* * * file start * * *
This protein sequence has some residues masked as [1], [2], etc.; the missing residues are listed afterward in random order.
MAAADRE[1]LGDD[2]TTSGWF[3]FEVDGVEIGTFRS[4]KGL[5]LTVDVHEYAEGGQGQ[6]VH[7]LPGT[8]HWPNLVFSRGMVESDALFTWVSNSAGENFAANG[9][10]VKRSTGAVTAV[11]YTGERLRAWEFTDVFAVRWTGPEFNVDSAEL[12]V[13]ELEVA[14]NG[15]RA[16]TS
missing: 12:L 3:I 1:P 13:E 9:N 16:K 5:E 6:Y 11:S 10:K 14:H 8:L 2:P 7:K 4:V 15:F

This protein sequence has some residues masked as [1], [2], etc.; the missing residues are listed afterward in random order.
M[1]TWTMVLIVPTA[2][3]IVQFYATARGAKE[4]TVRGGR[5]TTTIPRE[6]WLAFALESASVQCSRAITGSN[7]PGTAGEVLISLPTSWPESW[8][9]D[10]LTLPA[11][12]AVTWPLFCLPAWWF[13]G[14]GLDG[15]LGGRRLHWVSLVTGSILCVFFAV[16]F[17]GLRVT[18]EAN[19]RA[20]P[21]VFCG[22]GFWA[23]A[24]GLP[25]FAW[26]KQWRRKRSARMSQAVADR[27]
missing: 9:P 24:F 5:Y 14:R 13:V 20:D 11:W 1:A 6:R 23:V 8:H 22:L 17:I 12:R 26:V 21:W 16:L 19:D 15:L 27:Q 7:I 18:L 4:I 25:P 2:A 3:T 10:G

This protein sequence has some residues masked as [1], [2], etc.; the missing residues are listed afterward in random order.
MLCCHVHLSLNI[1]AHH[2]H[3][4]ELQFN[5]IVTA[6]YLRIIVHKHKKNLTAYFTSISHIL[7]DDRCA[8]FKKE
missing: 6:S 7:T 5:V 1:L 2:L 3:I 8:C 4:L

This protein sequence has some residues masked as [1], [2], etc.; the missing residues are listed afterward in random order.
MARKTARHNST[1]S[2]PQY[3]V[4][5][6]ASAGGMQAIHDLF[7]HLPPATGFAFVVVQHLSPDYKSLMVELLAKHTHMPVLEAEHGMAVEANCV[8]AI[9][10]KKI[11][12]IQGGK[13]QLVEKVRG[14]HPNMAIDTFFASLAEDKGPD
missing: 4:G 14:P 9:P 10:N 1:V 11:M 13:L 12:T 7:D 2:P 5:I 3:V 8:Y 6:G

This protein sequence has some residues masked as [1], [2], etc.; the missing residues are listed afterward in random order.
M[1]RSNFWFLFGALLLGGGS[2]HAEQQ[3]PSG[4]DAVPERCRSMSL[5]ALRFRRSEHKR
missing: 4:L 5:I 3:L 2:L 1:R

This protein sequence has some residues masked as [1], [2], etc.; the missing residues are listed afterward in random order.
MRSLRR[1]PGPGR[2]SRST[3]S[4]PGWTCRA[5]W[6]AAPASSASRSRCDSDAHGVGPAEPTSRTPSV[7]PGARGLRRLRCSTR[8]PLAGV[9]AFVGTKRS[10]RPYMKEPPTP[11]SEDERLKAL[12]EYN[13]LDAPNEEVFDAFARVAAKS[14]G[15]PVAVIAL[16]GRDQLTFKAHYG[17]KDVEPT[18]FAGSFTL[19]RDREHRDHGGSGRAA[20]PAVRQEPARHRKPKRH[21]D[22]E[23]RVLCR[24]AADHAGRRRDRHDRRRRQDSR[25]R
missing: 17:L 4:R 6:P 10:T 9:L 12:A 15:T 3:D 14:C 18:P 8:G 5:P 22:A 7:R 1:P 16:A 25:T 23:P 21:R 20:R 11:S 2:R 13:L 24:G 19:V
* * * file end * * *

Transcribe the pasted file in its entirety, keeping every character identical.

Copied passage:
This protein sequence has some residues masked as [1], [2], etc.; the missing residues are listed afterward in random order.
MAAADRE[1]LGDD[2]TTSGWF[3]FEVDGVEIGTFRS[4]KGL[5]LTVDVHEYAEGGQGQ[6]VH[7]LPGT[8]HWPNLVFSRGMVESDALFTWVSNSAGENFAANG[9][10]VKRSTGAVTAV[11]YTGERLRAWEFTDVFAVRWTGPEFNVDSAEL[12]V[13]ELEVA[14]NG[15]RA[16]TS
missing: 12:L 3:I 1:P 13:E 9:N 16:K 5:E 6:Y 11:S 10:K 14:H 8:L 2:P 7:K 4:V 15:F

This protein sequence has some residues masked as [1], [2], etc.; the missing residues are listed afterward in random order.
M[1]TWTMVLIVPTA[2][3]IVQFYATARGAKE[4]TVRGGR[5]TTTIPRE[6]WLAFALESASVQCSRAITGSN[7]PGTAGEVLISLPTSWPESW[8][9]D[10]LTLPA[11][12]AVTWPLFCLPAWWF[13]G[14]GLDG[15]LGGRRLHWVSLVTGSILCVFFAV[16]F[17]GLRVT[18]EAN[19]RA[20]P[21]VFCG[22]GFWA[23]A[24]GLP[25]FAW[26]KQWRRKRSARMSQAVADR[27]
missing: 9:P 24:F 5:Y 14:R 13:V 20:D 11:W 1:A 6:R 23:V 8:H 22:L 17:I 12:R 26:V 21:W 16:L 19:D 15:L 27:Q 7:I 18:L 4:I 25:P 2:A 3:T 10:G

This protein sequence has some residues masked as [1], [2], etc.; the missing residues are listed afterward in random order.
MLCCHVHLSLNI[1]AHH[2]H[3][4]ELQFN[5]IVTA[6]YLRIIVHKHKKNLTAYFTSISHIL[7]DDRCA[8]FKKE
missing: 6:S 7:T 5:V 1:L 2:L 3:I 8:C 4:L

This protein sequence has some residues masked as [1], [2], etc.; the missing residues are listed afterward in random order.
MARKTARHNST[1]S[2]PQY[3]V[4][5][6]ASAGGMQAIHDLF[7]HLPPATGFAFVVVQHLSPDYKSLMVELLAKHTHMPVLEAEHGMAVEANCV[8]AI[9][10]KKI[11][12]IQGGK[13]QLVEKVRG[14]HPNMAIDTFFASLAEDKGPD
missing: 4:G 14:P 9:P 10:N 1:V 11:M 13:L 12:T 7:D 2:P 5:I 3:V 8:Y 6:G

This protein sequence has some residues masked as [1], [2], etc.; the missing residues are listed afterward in random order.
M[1]RSNFWFLFGALLLGGGS[2]HAEQQ[3]PSG[4]DAVPERCRSMSL[5]ALRFRRSEHKR
missing: 4:L 5:I 3:L 2:L 1:R

This protein sequence has some residues masked as [1], [2], etc.; the missing residues are listed afterward in random order.
MRSLRR[1]PGPGR[2]SRST[3]S[4]PGWTCRA[5]W[6]AAPASSASRSRCDSDAHGVGPAEPTSRTPSV[7]PGARGLRRLRCSTR[8]PLAGV[9]AFVGTKRS[10]RPYMKEPPTP[11]SEDERLKAL[12]EYN[13]LDAPNEEVFDAFARVAAKS[14]G[15]PVAVIAL[16]GRDQLTFKAHYG[17]KDVEPT[18]FAGSFTL[19]RDREHRDHGGSGRAA[20]PAVRQEPARHRKPKRH[21]D[22]E[23]RVLCR[24]AADHAGRRRDRHDRRRRQDSR[25]R
missing: 17:L 4:R 6:P 10:T 9:L 12:A 15:T 3:D 14:C 18:P 8:G 5:P 22:A 7:R 1:P 16:A 25:T 23:P 21:R 20:R 11:S 2:R 13:L 24:G 19:V